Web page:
If your parent Pipeline is run manually or by scheduled trigger, then it needs to know which 'version' of the Pipeline Resource Artifact to reference. This can be defined by the top-level version:, branch:, and tags: parameters as shown above.


Otherwise, if the Pipeline Resource causes the parent Pipeline to trigger, then the 'version' of the Pipeline Resource Artifact that's used is the one which caused the trigger.


Branch used by Parent Pipeline

When the parent Pipeline is triggered, then which branch will it run under:

  • If both Pipelines are located in the same repository, and the Pipeline Resource was updated on Branch-A, then the parent Pipeline will be run using that same Branch-A

  • If both Pipelines are located in different repositories, then it doesn't matter which branch the Pipeline Resource was updated on, the parent Pipeline will always be run from its own default Branch


Triggers for Pipeline Resources:

  • tags: are AND'ed, meaning every tag listed must be present

  • stages: are AND'ed, meaning every stage listed must be completed successfully

 

Repositories


These are source code repos

Repositories are not automatically downloaded by Jobs. So, in order to consume a Repository in your Pipeline, you must add a checkout step.


For Azure Repos Git you must specify type: git

  • If the Azure Repo exists in the same Azure DevOps Project, then you can use name: someRepo

  • If the Azure Repo exists in a different Azure DevOps Project, then you must use name: someProject/someRepo

For other types of repos you must use name: orgName/someRepo


Triggers for Repositories are ONLY supported for Azure Repos Git. They can use one of a few styles:

You need to specify either branches: or tags: or you could even specify both. If you specify both, then both of them will be evaluted. If at least one of them matches, then the pipeline will be triggered.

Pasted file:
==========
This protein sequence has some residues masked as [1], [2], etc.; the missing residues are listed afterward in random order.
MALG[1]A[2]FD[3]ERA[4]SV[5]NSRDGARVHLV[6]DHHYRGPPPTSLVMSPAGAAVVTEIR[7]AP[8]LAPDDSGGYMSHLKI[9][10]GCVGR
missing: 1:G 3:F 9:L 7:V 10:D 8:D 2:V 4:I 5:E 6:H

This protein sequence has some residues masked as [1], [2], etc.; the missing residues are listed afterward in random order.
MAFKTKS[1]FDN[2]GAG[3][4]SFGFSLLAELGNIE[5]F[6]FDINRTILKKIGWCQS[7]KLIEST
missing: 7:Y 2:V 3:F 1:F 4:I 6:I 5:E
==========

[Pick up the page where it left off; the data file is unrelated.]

The paths: parameter cannot be used by itself, it can only be used in combination with the branches: parameter. Paths in Git are case-sensitive.

 

Webhooks


These are external services that can be used to trigger your pipeline

  • filters: are AND'ed, meaning every filter listed must be matched

To consume the webhook's JSON payload in your Pipeline, you can use a parameter with the format ${{ parameters.webhookSymbolicName.jsonPath }}


When creating the Webhook in the external service, make sure to point it at: https://dev.azure.com/yourOrgName/_apis/public/distributedtask/webhooks/yourWebhookSymbolicName?api-version=6.0-preview

 

To summarize, we discussed the 6 different types of resources that you can define in the Resources section of your Pipeline. Each one can be used to trigger your Pipeline, they can be consumed in your Pipeline, or both. To quickly highlight the Triggers:

  1. Trigger on updates to a build from a hosted Jenkins server

  2. Trigger on updates to a container image (possibly ACR only)

  3. Trigger on updates to Nuget or NPM packages on GitHub Packages

  4. Trigger on successful pipeline runs from other Azure Pipelines

  5. Trigger on updates to an Azure Repos Git repository

  6. Trigger on any custom Webhook


Next up, we'll be discussing Pools and Agents.

Part 5 - Pools and Agents


67 views
bottom of page